Is there a need to assess myocardial viability in patients presenting with heart failure?

Nickalaus L. Gramze, Dipan J. Shah

Research output: Contribution to journalReview articlepeer-review

3 Scopus citations


Purpose of review Cardiac MRI is unique amongst the cardiac imaging modalities in its ability to directly image myocardial fibrosis using late gadolinium enhancement techniques. The ability to identify not only the presence of fibrosis but also its pattern of distribution within the myocardium can aid in distinguishing between ischemic and nonischemic causes of left ventricular dysfunction, as well as provide valuable prognostic information for patients with various etiologies of heart failure. Recent findings Amongst patients with ischemic cardiomyopathy, the Surgical Treatment for Ischemic Heart Failure (STICH) trial was attempted to assess the value of coronary artery bypass surgery. Although the early results were disappointing as to the overall utility of surgical revascularization, the recently published 10-year follow-up now demonstrates improved survival amongst patients undergoing surgical revascularization when compared with medical therapy alone. Although a substudy of STICH failed to demonstrate utility of preprocedural viability assessment with dobutamine echocardiography or single-photon-emission computed tomography, other studies support the identification of myocardial fibrosis as carrying important prognostic information. The ongoing development of new techniques, particularly T1 mapping of extracellular volume fraction, holds promise for the future as early studies suggest complementary prognostic value and perhaps the ability to avoid contrast administration. Summary Cardiac MRI use for viability assessment demonstrates important utility amongst patients with heart failure, regardless of its cause.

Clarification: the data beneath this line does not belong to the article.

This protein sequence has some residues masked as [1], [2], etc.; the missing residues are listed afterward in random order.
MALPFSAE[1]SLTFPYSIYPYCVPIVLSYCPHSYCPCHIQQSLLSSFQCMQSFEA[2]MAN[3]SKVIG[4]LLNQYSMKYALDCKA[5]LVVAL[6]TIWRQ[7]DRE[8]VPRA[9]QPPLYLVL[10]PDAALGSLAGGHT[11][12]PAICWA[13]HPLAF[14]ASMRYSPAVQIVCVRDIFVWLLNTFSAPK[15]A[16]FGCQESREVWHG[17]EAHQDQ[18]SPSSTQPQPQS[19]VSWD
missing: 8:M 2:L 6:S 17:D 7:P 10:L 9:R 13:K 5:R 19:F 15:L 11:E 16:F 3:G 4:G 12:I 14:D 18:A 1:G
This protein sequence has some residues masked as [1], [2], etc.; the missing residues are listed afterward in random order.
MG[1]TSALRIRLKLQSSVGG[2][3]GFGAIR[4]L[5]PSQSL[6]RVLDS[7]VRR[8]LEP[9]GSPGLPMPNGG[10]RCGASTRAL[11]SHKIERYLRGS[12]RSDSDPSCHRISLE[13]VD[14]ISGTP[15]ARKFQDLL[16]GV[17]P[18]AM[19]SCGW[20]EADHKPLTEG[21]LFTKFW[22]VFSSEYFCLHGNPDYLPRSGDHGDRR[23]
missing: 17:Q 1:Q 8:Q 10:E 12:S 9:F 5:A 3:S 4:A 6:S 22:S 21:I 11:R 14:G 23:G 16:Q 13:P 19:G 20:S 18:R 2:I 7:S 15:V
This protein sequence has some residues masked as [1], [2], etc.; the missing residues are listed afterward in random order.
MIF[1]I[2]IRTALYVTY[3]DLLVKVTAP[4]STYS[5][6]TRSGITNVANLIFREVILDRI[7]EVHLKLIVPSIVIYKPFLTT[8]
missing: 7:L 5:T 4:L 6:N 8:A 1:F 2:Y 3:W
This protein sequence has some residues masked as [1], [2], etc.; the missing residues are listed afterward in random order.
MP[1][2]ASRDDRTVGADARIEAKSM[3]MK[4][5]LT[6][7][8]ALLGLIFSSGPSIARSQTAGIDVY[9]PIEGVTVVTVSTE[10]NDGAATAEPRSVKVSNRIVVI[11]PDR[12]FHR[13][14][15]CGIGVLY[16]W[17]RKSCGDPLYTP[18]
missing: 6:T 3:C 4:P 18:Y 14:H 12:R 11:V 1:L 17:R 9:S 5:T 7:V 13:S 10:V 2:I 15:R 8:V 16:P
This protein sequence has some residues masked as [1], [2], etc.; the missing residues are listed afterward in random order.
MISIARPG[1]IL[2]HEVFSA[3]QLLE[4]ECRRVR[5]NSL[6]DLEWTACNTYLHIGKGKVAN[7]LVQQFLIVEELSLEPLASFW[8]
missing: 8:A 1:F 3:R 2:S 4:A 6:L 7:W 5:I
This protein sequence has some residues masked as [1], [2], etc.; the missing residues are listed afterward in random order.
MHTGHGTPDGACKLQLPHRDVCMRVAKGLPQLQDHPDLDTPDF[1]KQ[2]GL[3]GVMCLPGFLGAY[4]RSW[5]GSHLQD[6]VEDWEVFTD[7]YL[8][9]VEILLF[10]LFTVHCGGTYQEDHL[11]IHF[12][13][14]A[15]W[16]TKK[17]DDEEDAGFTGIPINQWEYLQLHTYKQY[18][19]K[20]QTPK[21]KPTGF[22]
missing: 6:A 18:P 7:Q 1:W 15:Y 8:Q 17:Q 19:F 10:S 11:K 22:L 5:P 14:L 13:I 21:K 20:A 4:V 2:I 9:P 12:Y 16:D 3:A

Original languageEnglish (US)
Pages (from-to)501-509
Number of pages9
JournalCurrent Opinion in Cardiology
Issue number5
StatePublished - Sep 1 2016


  • T1 mapping
  • fibrosis
  • viability

ASJC Scopus subject areas

  • Cardiology and Cardiovascular Medicine


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